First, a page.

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Letter from Christabel Pankhurst to Mrs. Morrow, 23 November 1913

Identifier: Coll-1464

Scope and Contents

This letter from Christabel Pankhurst to Mrs. Morrow [Hove], written 23 November 1913, from 11 avenue de la Grande Armee, Paris, discusses fund raising efforts and the appalling condition suffered by imprisoned suffragettes: 'This collection gives to all WSPU members and friends an opportunity to make a united demonstration of the kind which will impress the Government and the public and will prove the utter futility of torture [...] The prisoners are doing their part. It is for the rest of us to do ours and thus to show that the movement is financially as in every other way invincible'.

News clippings which form part of this collection include items relating to the unveiling by Stanley Baldwin - on Thursday 6 March 1930 - of a statue of Mrs. Pankhurst (Emily Pankhurst) in Victoria Tower Gardens (Houses of Parliament), London.


  • Creation: 1913-1930


Language of Materials


Conditions Governing Access

Generally open for consultation to bona fide researchers, but please contact repository for details in advance.

Biographical / Historical

Christabel Harriette Pankhurst was born in Manchester on 22 September 1880. She was the daughter of lawyer Dr. Richard Pankhurst and women's suffrage movement leader Emmeline Pankhurst, and sister of Estelle Sylvia Pankhurst and Adela Pankhurst. She and her two sisters attended Manchester High School for Girls, and Christabel obtained a law degree from the University of Manchester.

She was a co-founder of the Women's Social and Political Union (WSPU). In 1905 Christabel Pankhurst interrupted a Liberal Party meeting by shouting demands for voting rights for women. She was arrested and, along with fellow suffragist Annie Kenney, went to prison rather than pay a fine as punishment for their outburst. Their case gained much media interest and the ranks of the WSPU swelled following their trial. She was jailed again in 1907 and in 1909. Between 1913 and 1914 she lived in Paris, to escape imprisonment under the terms of the so-called 'Cat and Mouse Act'. The start of the First World War compelled her to return to England in 1914, where she was again arrested. In prison she engaged in a hunger strike.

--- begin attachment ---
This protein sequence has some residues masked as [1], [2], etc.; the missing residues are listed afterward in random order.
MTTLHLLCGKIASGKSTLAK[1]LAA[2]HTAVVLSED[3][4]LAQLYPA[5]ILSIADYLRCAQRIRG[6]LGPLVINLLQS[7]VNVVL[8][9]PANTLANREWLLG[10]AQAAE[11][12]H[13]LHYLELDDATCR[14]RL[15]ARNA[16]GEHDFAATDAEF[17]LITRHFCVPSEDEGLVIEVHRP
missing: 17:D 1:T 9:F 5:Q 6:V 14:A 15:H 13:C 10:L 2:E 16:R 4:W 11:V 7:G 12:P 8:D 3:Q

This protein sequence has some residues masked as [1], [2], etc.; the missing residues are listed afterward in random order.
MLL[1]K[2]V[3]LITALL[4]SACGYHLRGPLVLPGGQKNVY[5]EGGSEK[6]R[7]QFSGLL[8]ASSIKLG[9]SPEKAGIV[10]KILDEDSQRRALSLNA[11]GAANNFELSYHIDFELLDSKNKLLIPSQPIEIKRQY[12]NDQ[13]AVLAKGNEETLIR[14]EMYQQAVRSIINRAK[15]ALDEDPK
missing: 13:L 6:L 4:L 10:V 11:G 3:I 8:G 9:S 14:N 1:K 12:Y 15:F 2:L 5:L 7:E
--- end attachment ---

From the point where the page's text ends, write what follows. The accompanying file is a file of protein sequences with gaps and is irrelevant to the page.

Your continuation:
A truce was declared and Pankhurst spoke out against the danger that Germany offered, and she toured the country making recruitment speeches at which her supporters handed out white feathers (a badge of cowardice) to non-uniformed males, though neither she nor her supporters spoke out for the right of women to march to the front as well. Meanwhile, in Russia, women served in the armed forces in small numbers in the early stages of the war, and their numbers increased after heavy Russian losses such as at the Battle of Tannenberg and Masurian Lakes

After some British women over the age of 30 were granted the right to vote at the end of the First World War, Pankhurst stood in the 1918 general election but was narrowly defeated. Only twenty years after that, British women had the opportunity to join uniformed services.

Pankhurst left England in 1921 and moved to the USA where she eventually became an evangelist with Plymouth Brethren links and became a prominent member of Second Adventist movement. She became active in heralding 'the personal, visible, and powerful Second Coming of the Lord Jesus Christ as foreshown by the present signs of the times'. She returned to England in the 1930s and was made a Dame in 1936, but again left for the USA at the onset of the Second World War. Dame Christabel Harriette Pankhurst, DBE, died on 13 February 1958.


1 folder

Physical Location


Immediate Source of Acquisition

Material acquired December 2012. Accession no: E2013.35.

Related Materials

This small collection of news clippings and the autograph letter signed from Christabel Pankhurst to Mrs. Morrow [Hove] was inside the bookThe suffragette: the history of the women's militant suffrage movement 1905-1910 by E. Sylvia Pankhurst. , E. Sylvia. Original accession no: 2013.12; Shelfmark RB.S.1237

Processing Information

Catalogued by Graeme D. Eddie 25 November 2013

Letter from Christabel Pankhurst (1880-1958) to Mrs. Morrow, 23 November 1913, and some contemporary news clippings
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Repository Details

Part of the University of Edinburgh Library Heritage Collections Repository

Centre for Research Collections
University of Edinburgh Main Library
George Square
Edinburgh EH8 9LJ Scotland
+44(0)131 650 8379